Education Dive.

Dive Brief:

  • The U.S. House of Representatives passed an amendment last week to its version of the National Defense Authorization Act for the 2020 fiscal year that would require the U.S. Department of Defense to audit financially shaky for-profit colleges that enroll members of the military.
  • It also requires the department to keep a public, online list of how much each college receives from the agency’s Tuition Assistance (TA) program. It was supported by most House Democrats and 20 House Republicans.
  • Although the legislation lacks clear teeth, observers say the information it gathers will be critical to the continued oversight of for-profit colleges.

Dive Insight: 

The amendment would require the DOD to audit any college that fails to meet the financial responsibility standards laid out in the Higher Education Act (HEA) — though it doesn’t specify any punitive measures against colleges that fail to meet them.

Proponents of the bill have lauded it as an important step to increase oversight of for-profit schools, which have been accused of targeting veterans and active duty service members. Nearly half (46%) of TA benefits went to for-profit colleges in the fiscal year 2015, according to a report from Veteran Education Success, a group that advocates for military-affiliated students.

Tanya Ang, vice president at VES, told Education Dive in an interview that the “extra step of security” the audits provide are a positive development.

Bipartisan support is also a plus in her view. “That’s one of the most positive things,” she said, “that they collectively understand the need to protect taxpayer dollars and the service members who end up getting used by predatory for-profits.”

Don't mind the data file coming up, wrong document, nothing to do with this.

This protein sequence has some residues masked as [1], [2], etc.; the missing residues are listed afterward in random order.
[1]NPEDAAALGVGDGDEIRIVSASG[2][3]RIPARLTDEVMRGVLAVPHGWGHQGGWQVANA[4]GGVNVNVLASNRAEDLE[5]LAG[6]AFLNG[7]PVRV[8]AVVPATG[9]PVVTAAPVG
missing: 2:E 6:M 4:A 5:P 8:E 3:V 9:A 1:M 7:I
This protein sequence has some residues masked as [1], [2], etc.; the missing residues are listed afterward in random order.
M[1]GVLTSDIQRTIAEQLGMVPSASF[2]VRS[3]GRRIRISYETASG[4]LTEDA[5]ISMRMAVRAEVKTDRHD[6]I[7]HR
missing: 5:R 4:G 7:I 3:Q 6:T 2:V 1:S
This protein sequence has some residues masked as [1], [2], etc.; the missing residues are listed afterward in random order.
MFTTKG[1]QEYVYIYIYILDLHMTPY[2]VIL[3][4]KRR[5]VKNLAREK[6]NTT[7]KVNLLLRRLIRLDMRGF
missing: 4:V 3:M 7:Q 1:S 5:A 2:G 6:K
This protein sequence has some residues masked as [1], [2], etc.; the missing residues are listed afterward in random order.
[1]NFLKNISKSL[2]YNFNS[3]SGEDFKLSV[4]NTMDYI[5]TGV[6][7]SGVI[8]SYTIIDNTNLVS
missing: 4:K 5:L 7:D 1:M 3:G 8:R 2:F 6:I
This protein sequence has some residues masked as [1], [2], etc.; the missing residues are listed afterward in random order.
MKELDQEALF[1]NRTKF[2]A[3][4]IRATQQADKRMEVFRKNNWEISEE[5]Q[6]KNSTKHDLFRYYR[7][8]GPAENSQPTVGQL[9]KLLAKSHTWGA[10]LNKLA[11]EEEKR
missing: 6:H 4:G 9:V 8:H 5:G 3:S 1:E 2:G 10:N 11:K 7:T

Although for-profit colleges cannot receive more than 90% of their revenue from federal aid, the DOD’s and GI Bill’s education benefits don’t count against them. If they did, hundreds of for-profit colleges would likely be found out of compliance with the cap, according to a 2016 analysis from the Education Department.

If the amendment goes through, it would be “an important step in information sharing and making sure different agencies are coordinated” in their oversight of for-profit colleges, said Clare McCann, an education policy analyst with nonpartisan think tank New America, in an interview with Education Dive. “The audits being published would be vital information to any agency that provides federal dollars to colleges,” she added.

It’s also a sign that other federal agencies may be looking to place a check on the Ed Department, said Ben Miller, vice president for postsecondary education at the Center for American Progress, in an interview with Education Dive. “It’s a really important acknowledgment that the rest of the federal government cannot rely on the Ed Department’s judgments on institutional quality,” he said.

However, the amendment may be hampered by flaws in how the HEA assesses an institution’s financial responsibility, experts said.

The problem with the test used, analysts told Education Dive, is that it doesn’t provide an analysis of real-time developments that can impact a college’s finances. “There’s a long delay,” Miller said. “It’s six to nine months later, and places can have significant declines in finances in a short period of time.”

While the composite score may work for a traditional university, where enrollment doesn’t fluctuate dramatically, it may not work for for-profit schools.

“For adult-serving institutions, where demand can move very dramatically, you need to catch an institution before it’s too late,” said Trace Urdan, managing director with investment banking and consulting firm Tyton Partners, in an interview with Education Dive. The amendment would have more teeth if DOD was required to conduct an audit at an earlier stage, he added.

Although the House passed the amendment, the provision isn’t included in the Senate’s version of the defense bill. The amendment will now be worked out by a conference committee, Politico reported.